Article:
“What if someone really good made a horror picture?”
That’s the enticing proposition Alfred Hitchcock puts forth in the new biopic “Hitchcock,” a dramedy about the making of the movie “Psycho,” the director’s risky, triumphant fusion of terror and art.
Directed by Sacha Gervasi (“Anvil!”), from a screenplay by John J. McLaughlin (adapting Stephen Rebello’s “Alfred Hitchcock and the Making of Psycho”), the movie is a celebrity profile combined with a love story centering on Hitchcock (Anthony Hopkins, heavily padded) and his longtime wife and artistic collaborator, Alma Reville (Helen Mirren).
Enjoyable on the surface, it’s lightweight where it requires darkness and depth.
Mixing commonly known facts, credible speculation and wrongheaded fabrication, the film begins with a 60-year-old Hitchcock, despite experiencing huge success on both the big screen (“North by Northwest”) and small (“Alfred Hitchcock Presents”), fearing he has become old-hat.
Yearning for a challenge, he decides to film “Psycho,” Robert Bloch’s slasher novel, despite the prevailing view that the story is lurid trash.
The underdog project requires that Hitchcock and Reville come up with their own financing, and Hitch must battle studio bosses and censors (though the latter seem more worried about showing a toilet onscreen than the famed shower scene).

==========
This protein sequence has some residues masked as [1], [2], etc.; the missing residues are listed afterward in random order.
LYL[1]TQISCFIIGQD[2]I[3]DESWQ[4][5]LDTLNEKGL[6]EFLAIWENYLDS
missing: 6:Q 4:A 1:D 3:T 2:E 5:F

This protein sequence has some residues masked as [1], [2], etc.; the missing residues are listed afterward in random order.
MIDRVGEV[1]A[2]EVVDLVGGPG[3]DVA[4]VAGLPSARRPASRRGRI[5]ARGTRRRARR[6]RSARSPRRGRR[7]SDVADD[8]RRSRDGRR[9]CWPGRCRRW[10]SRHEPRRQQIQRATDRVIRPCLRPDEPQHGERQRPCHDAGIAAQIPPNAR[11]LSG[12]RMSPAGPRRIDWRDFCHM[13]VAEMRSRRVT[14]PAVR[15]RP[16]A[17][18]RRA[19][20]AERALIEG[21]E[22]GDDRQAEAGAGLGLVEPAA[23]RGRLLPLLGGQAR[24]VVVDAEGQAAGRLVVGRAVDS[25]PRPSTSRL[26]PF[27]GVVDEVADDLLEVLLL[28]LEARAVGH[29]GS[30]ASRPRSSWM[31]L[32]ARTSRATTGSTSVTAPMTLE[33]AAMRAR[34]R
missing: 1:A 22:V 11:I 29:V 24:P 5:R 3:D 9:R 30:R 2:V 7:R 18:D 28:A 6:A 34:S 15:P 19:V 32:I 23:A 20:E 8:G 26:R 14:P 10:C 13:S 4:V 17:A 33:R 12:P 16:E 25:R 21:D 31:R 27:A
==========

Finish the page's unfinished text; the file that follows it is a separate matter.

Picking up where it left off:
Hitchcock nearly unravels from the strain, but the effort pays off. Premiering in 1960, “Psycho” is a smash.
The movie is watchable. It is peppered with familiar Hitchcockisms (“It’s only a movie”) and has engaging interactions between Hopkins and Mirren, and a sunny Scarlett Johansson as leading lady Janet Leigh.
It has engaging fun with Hitch’s spooky aspects and acknowledges contributions from the often uncredited Reville, editor, writer and creative adviser on Hitchcock’s films.
Yet it remains too superficial to enable viewers to believe the man onscreen is the same person who directed penetrating thrillers such as “Vertigo” or “Shadow of a Doubt.”
Rather than seriously exploring the interior of the notoriously impenetrable Hitchcock, the movie presents his obsession, suspicion and voyeurism (he’s like a composite of his Jimmy Stewart characters) via shallow devices.
For example, his fixation with “contract blondes” has him spying on “Psycho” co-star Vera Miles (Jessica Biel) through a peephole.
Hitchcock’s hallucinatory visions of killer Ed Gein (Michael Wincott), the real-life inspiration for Norman Bates, too, are impossible to buy.
Hopkins is good with Hitchcock’s trademark macabre humor, but the movie’s breezy approach gives him little chance to get into the director’s head.
Mirren, as always, is stellar, but she plays a sketchily defined character who is little more than long-suffering, talented and seemingly flawless.
The underused supporting cast includes Toni Collette as Hitchcock’s assistant Peggy Robertson, Michael Stuhlbarg as agent Lew Wasserman and James D’Arcy as “Psycho” star Anthony Perkins.